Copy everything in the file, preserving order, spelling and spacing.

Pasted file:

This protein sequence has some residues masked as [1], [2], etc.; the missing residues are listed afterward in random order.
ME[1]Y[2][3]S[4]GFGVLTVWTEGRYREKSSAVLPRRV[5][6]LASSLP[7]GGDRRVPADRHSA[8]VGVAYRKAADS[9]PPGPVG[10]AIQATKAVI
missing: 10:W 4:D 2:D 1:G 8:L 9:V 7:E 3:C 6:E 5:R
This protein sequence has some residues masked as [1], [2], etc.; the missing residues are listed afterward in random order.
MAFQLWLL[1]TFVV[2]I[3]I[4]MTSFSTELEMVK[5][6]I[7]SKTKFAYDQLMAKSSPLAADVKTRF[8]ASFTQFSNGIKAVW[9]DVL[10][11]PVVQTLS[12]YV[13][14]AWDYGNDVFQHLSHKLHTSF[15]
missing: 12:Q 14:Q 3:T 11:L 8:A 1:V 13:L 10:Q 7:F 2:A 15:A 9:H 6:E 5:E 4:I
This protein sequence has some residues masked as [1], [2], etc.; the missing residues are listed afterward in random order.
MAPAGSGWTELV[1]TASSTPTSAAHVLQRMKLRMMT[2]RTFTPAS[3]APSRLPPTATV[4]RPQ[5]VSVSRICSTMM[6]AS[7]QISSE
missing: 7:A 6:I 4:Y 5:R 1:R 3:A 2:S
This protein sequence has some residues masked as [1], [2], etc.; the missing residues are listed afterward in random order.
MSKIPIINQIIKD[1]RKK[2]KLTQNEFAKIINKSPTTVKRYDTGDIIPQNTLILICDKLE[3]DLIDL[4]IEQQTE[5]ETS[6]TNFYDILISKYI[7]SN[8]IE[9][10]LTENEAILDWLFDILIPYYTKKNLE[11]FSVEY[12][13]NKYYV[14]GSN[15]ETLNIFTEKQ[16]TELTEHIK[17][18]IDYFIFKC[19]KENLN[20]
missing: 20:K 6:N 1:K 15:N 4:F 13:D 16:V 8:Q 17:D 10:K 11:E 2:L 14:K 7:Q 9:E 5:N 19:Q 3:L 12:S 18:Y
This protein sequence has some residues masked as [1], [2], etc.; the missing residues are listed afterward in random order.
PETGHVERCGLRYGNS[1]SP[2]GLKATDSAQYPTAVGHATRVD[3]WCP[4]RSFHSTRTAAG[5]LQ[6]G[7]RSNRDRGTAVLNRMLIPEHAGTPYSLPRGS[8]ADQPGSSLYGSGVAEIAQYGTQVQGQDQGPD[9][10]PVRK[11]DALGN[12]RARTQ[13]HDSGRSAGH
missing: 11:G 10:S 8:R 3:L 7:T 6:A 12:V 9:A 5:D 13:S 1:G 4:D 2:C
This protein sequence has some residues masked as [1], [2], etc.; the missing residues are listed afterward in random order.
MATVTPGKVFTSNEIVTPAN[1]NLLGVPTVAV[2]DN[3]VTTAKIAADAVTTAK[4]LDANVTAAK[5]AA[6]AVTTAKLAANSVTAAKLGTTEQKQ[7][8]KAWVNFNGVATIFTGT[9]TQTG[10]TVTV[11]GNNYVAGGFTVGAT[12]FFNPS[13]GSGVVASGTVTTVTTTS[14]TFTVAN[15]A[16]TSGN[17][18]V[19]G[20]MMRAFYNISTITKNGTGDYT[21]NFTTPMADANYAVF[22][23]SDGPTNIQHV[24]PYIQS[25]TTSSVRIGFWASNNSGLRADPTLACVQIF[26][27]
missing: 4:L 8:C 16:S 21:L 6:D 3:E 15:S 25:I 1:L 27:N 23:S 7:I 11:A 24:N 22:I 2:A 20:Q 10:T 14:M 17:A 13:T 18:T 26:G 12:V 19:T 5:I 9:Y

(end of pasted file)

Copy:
This protein sequence has some residues masked as [1], [2], etc.; the missing residues are listed afterward in random order.
ME[1]Y[2][3]S[4]GFGVLTVWTEGRYREKSSAVLPRRV[5][6]LASSLP[7]GGDRRVPADRHSA[8]VGVAYRKAADS[9]PPGPVG[10]AIQATKAVI
missing: 10:W 4:D 2:D 1:G 8:L 9:V 7:E 3:C 6:E 5:R
This protein sequence has some residues masked as [1], [2], etc.; the missing residues are listed afterward in random order.
MAFQLWLL[1]TFVV[2]I[3]I[4]MTSFSTELEMVK[5][6]I[7]SKTKFAYDQLMAKSSPLAADVKTRF[8]ASFTQFSNGIKAVW[9]DVL[10][11]PVVQTLS[12]YV[13][14]AWDYGNDVFQHLSHKLHTSF[15]
missing: 12:Q 14:Q 3:T 11:L 8:A 1:V 13:L 10:Q 7:F 2:A 15:A 9:H 6:E 5:E 4:I
This protein sequence has some residues masked as [1], [2], etc.; the missing residues are listed afterward in random order.
MAPAGSGWTELV[1]TASSTPTSAAHVLQRMKLRMMT[2]RTFTPAS[3]APSRLPPTATV[4]RPQ[5]VSVSRICSTMM[6]AS[7]QISSE
missing: 7:A 6:I 4:Y 5:R 1:R 3:A 2:S
This protein sequence has some residues masked as [1], [2], etc.; the missing residues are listed afterward in random order.
MSKIPIINQIIKD[1]RKK[2]KLTQNEFAKIINKSPTTVKRYDTGDIIPQNTLILICDKLE[3]DLIDL[4]IEQQTE[5]ETS[6]TNFYDILISKYI[7]SN[8]IE[9][10]LTENEAILDWLFDILIPYYTKKNLE[11]FSVEY[12][13]NKYYV[14]GSN[15]ETLNIFTEKQ[16]TELTEHIK[17][18]IDYFIFKC[19]KENLN[20]
missing: 20:K 6:N 1:K 15:N 4:F 13:D 16:V 8:Q 17:D 10:K 11:E 2:L 14:K 7:Q 9:E 5:N 19:Q 3:L 12:S 18:Y
This protein sequence has some residues masked as [1], [2], etc.; the missing residues are listed afterward in random order.
PETGHVERCGLRYGNS[1]SP[2]GLKATDSAQYPTAVGHATRVD[3]WCP[4]RSFHSTRTAAG[5]LQ[6]G[7]RSNRDRGTAVLNRMLIPEHAGTPYSLPRGS[8]ADQPGSSLYGSGVAEIAQYGTQVQGQDQGPD[9][10]PVRK[11]DALGN[12]RARTQ[13]HDSGRSAGH
missing: 11:G 10:S 8:R 3:L 7:T 6:A 12:V 9:A 5:D 13:S 1:G 4:D 2:C
This protein sequence has some residues masked as [1], [2], etc.; the missing residues are listed afterward in random order.
MATVTPGKVFTSNEIVTPAN[1]NLLGVPTVAV[2]DN[3]VTTAKIAADAVTTAK[4]LDANVTAAK[5]AA[6]AVTTAKLAANSVTAAKLGTTEQKQ[7][8]KAWVNFNGVATIFTGT[9]TQTG[10]TVTV[11]GNNYVAGGFTVGAT[12]FFNPS[13]GSGVVASGTVTTVTTTS[14]TFTVAN[15]A[16]TSGN[17][18]V[19]G[20]MMRAFYNISTITKNGTGDYT[21]NFTTPMADANYAVF[22][23]SDGPTNIQHV[24]PYIQS[25]TTSSVRIGFWASNNSGLRADPTLACVQIF[26][27]
missing: 4:L 8:C 16:S 21:L 6:D 3:E 15:S 25:I 1:L 27:N 23:S 7:I 11:A 24:N 22:I 2:A 20:Q 10:T 14:M 17:A 13:T 18:T 26:G 12:V 19:T 5:I 9:Y